OK, technically it is not A to Z but B to S, but I’ve learned that it’s never a good idea to pair “B” and “S” together in the title. So allow me to be candid: If you think of yourself as a thoughtful, savvy longer-term investor then this article is probably not for you. This article is more for the “speculator”, i.e., a person who is not averse to taking a reasonable risk in hopes of generating an above average return – with any luck, in a relatively short period of time.
(See also The ‘Range Bound Consolidation Pattern’)
Two things to note:
*Nothing that follows should be considered a “recommendation”. I am simply attempting to present some potential opportunities that I see setting up in a variety of markets.
*All of the examples and charts come from the futures markets. Where applicable though, I also list the ticker symbol for the ETF that tracks the market in question. These ETFs allow a trader to buy or sell short a given commodity just as they would buy or sell short shares of any stock – without having to trade futures contracts.
I wrote about this here, but as you can see in Figure 1, the Pound appears to be setting up for a move to the upside. The stop-loss point would be below the lowest low drawn in Figure 1.Figure 1 – June British Pound futures (Courtesy ProfitSource by HUBB)
The British Pound ETF is ticker FXB.
As you can see in Figure 2, the Elliott Wave count from ProfitSource by HUBB is projecting a move to lower levels for the Euro. The Euro is slightly overbought and there is an identifiable “Uncle” point at the black horizontal line.Figure 2 – June Euro (Courtesy ProfitSource by HUBB)
The ticker for the Euro ETF is FXE.
Gold has been wildly unpredictable of late, so any position here – long or short – is definitely “speculative” in nature. That being said, as you can see in Figures 3 and 4 the daily and weekly Elliott Wave counts for June Gold futures are both projecting higher. Does this mean that gold is sure to rise? Not at all. It does tell me to look to play the long side for now. A reasonable stop-loss would be below the March low on the daily chart.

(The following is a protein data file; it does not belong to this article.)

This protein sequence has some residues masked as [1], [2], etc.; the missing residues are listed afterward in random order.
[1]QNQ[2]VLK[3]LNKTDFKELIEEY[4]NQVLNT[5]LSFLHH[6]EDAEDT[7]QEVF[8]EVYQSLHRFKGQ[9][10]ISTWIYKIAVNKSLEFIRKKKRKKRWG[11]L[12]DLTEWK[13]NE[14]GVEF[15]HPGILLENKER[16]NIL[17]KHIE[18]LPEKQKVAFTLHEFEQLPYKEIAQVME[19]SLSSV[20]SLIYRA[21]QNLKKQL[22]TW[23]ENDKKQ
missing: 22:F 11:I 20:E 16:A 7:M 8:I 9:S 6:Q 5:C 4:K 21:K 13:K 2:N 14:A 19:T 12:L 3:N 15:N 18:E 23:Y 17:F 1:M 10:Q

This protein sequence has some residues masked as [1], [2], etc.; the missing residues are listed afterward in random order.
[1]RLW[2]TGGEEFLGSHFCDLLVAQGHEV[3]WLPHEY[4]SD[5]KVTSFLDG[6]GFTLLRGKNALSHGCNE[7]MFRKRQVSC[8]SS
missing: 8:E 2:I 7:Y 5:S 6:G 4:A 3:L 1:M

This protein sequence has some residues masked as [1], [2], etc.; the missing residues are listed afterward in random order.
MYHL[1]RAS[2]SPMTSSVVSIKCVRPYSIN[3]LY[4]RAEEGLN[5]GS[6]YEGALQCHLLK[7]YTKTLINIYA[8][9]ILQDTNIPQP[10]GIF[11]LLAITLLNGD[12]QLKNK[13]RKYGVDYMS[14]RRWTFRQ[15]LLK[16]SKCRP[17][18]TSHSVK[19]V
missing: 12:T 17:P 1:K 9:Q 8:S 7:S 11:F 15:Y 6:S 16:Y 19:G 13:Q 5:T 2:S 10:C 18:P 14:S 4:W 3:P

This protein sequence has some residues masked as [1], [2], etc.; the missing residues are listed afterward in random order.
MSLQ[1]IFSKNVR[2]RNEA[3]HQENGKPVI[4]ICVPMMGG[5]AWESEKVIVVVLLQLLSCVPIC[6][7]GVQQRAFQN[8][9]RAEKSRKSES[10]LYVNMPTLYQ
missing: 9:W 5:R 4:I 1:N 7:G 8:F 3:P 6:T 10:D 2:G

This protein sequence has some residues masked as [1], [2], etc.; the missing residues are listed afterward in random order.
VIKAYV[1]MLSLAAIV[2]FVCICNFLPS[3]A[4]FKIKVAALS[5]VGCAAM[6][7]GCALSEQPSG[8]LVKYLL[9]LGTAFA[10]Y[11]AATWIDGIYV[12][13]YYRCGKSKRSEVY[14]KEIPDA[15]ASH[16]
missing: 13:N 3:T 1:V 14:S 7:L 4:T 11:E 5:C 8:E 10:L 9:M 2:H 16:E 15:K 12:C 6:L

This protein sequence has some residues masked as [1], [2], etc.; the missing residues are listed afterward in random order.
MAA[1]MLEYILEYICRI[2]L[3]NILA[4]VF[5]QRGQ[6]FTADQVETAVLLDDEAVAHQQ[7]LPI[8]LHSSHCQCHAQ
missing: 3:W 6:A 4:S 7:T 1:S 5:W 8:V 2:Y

Figure 3 – June Gold daily (Courtesy ProfitSource by HUBB)
Figure 4 – June Gold weekly (Courtesy ProfitSource by HUBB)
The ticker for the gold ETF is GLD (or ticker IAU).
Soybeans DO NOT always rally in late winter to early spring. But if beans are going to make a move higher, this is the time we should be looking for it. A potential stop-loss level would be somewhere below the support area drawn in Figure 6.Figure 5 – May Soybeans (Courtesy ProfitSource by HUBB)
The soybean ETF is ticker SOYB
As I wrote about here, Sugar has a tendency to display weakness during the March/April period. In Figure 6 we see that May Sugar may be breaking to the downside (although, if Sugar bounces back quickly above the black line in Figure 6 then all bets are off.
Figure 6 – May Sugar (Courtesy ProfitSource by HUBB)
The Sugar ETF is ticker SGG
(See also Blood in the Energy Streets)
Are any of these good ideas that will actually pan out? As always, only time will tell. What they do represent though are “potential” opportunities.
Whether or not to act on any of these “opportunities”, and how to go about it (long or short futures contracts, long or short ETF shares, options on futures, options on ETFs, etc) are all decisions that each trader must make on their own.
Disclaimer: The data presented herein were obtained from various third-party sources. While I believe the data to be reliable, no representation is made as to, and no responsibility, warranty or liability is accepted for the accuracy or completeness of such information. The information, opinions and ideas expressed herein are for informational and educational purposes only and do not constitute and should not be construed as investment advice, an advertisement or offering of investment advisory services, or an offer to sell or a solicitation to buy any security.